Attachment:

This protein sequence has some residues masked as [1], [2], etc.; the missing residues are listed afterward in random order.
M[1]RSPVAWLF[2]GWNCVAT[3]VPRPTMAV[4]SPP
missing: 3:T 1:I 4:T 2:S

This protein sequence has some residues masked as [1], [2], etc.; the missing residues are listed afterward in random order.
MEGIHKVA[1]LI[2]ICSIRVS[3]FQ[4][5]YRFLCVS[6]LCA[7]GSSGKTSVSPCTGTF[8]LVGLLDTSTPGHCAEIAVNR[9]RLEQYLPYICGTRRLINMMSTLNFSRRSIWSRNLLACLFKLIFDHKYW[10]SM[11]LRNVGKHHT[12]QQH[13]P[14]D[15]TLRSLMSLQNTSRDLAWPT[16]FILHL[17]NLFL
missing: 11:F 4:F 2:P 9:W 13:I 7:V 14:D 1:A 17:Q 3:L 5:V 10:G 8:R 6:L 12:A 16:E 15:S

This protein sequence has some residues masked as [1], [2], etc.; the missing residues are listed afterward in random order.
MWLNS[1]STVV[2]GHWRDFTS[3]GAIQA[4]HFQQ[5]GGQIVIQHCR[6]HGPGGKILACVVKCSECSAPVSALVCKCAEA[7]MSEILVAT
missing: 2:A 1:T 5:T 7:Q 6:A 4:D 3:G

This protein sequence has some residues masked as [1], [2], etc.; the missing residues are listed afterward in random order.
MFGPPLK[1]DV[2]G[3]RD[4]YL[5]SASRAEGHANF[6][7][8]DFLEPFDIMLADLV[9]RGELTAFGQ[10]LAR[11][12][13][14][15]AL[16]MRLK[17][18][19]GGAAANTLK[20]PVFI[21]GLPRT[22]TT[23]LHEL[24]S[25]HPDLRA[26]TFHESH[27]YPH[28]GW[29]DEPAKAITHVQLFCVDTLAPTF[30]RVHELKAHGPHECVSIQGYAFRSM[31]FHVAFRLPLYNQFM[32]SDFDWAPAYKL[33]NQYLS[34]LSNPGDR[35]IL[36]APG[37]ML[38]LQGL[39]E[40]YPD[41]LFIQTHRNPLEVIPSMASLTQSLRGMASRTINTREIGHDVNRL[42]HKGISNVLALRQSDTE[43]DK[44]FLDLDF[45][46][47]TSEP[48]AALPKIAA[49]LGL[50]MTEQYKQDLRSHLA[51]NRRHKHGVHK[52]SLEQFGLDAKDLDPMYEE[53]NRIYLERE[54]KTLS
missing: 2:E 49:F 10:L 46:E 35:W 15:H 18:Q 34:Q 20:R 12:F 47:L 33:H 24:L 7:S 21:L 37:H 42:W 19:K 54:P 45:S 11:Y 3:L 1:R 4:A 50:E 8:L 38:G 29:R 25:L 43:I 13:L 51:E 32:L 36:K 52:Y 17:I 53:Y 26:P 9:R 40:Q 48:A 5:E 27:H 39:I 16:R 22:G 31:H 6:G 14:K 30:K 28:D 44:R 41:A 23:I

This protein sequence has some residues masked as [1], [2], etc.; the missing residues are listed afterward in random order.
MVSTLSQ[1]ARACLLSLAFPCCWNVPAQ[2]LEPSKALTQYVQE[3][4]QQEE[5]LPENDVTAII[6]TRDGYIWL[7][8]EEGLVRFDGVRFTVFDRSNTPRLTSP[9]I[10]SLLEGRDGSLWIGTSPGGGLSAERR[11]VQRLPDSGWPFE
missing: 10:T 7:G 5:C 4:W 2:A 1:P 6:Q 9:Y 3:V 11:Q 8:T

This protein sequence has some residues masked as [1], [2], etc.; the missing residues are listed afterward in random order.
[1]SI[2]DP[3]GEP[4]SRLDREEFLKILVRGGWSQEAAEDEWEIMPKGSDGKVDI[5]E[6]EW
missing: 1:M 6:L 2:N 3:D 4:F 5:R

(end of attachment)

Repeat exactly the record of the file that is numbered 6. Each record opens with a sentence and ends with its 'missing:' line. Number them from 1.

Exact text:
This protein sequence has some residues masked as [1], [2], etc.; the missing residues are listed afterward in random order.
[1]SI[2]DP[3]GEP[4]SRLDREEFLKILVRGGWSQEAAEDEWEIMPKGSDGKVDI[5]E[6]EW
missing: 1:M 6:L 2:N 3:D 4:F 5:R